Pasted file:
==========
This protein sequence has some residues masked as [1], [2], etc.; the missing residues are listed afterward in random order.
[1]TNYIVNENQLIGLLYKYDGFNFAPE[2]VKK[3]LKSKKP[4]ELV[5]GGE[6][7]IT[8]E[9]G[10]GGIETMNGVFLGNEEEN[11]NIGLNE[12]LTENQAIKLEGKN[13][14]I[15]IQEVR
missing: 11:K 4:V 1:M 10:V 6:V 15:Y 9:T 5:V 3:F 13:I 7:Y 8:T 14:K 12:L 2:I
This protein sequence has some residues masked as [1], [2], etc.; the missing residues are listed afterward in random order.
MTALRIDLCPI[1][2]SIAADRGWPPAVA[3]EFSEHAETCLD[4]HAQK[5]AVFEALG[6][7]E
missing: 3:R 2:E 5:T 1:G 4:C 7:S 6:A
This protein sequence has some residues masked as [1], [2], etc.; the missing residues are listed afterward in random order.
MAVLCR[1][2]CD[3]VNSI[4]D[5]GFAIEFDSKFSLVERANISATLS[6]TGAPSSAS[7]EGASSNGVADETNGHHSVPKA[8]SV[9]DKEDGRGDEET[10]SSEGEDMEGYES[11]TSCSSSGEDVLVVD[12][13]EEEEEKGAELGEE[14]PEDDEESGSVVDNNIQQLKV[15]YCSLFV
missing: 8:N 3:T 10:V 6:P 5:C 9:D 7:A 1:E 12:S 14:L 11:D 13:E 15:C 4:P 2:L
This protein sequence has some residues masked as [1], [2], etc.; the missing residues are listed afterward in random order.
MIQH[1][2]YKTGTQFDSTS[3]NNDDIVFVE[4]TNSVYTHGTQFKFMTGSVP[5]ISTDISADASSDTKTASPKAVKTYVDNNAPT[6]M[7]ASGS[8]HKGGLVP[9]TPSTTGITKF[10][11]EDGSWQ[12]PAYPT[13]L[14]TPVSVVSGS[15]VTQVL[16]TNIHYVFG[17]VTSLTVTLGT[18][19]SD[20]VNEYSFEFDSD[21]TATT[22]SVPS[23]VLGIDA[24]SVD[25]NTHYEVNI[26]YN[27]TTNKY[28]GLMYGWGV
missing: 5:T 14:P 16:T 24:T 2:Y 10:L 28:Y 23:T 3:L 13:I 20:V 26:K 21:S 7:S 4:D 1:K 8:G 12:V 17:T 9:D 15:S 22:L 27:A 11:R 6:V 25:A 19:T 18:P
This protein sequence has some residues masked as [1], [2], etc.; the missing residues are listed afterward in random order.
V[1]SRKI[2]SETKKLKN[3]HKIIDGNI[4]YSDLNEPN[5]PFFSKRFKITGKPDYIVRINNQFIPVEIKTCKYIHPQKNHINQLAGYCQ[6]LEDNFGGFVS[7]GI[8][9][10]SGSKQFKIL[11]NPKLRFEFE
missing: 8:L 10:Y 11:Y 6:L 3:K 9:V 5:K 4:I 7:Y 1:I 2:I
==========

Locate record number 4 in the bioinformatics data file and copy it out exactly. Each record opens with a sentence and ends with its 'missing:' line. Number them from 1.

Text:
This protein sequence has some residues masked as [1], [2], etc.; the missing residues are listed afterward in random order.
MIQH[1][2]YKTGTQFDSTS[3]NNDDIVFVE[4]TNSVYTHGTQFKFMTGSVP[5]ISTDISADASSDTKTASPKAVKTYVDNNAPT[6]M[7]ASGS[8]HKGGLVP[9]TPSTTGITKF[10][11]EDGSWQ[12]PAYPT[13]L[14]TPVSVVSGS[15]VTQVL[16]TNIHYVFG[17]VTSLTVTLGT[18][19]SD[20]VNEYSFEFDSD[21]TATT[22]SVPS[23]VLGIDA[24]SVD[25]NTHYEVNI[26]YN[27]TTNKY[28]GLMYGWGV
missing: 5:T 14:P 16:T 24:T 2:Y 10:L 28:Y 23:T 3:L 13:I 20:V 26:K 21:S 7:S 4:D 1:K 8:G 12:V 17:T 9:D 15:S 22:L 27:A 11:R 6:V 25:A 19:T 18:P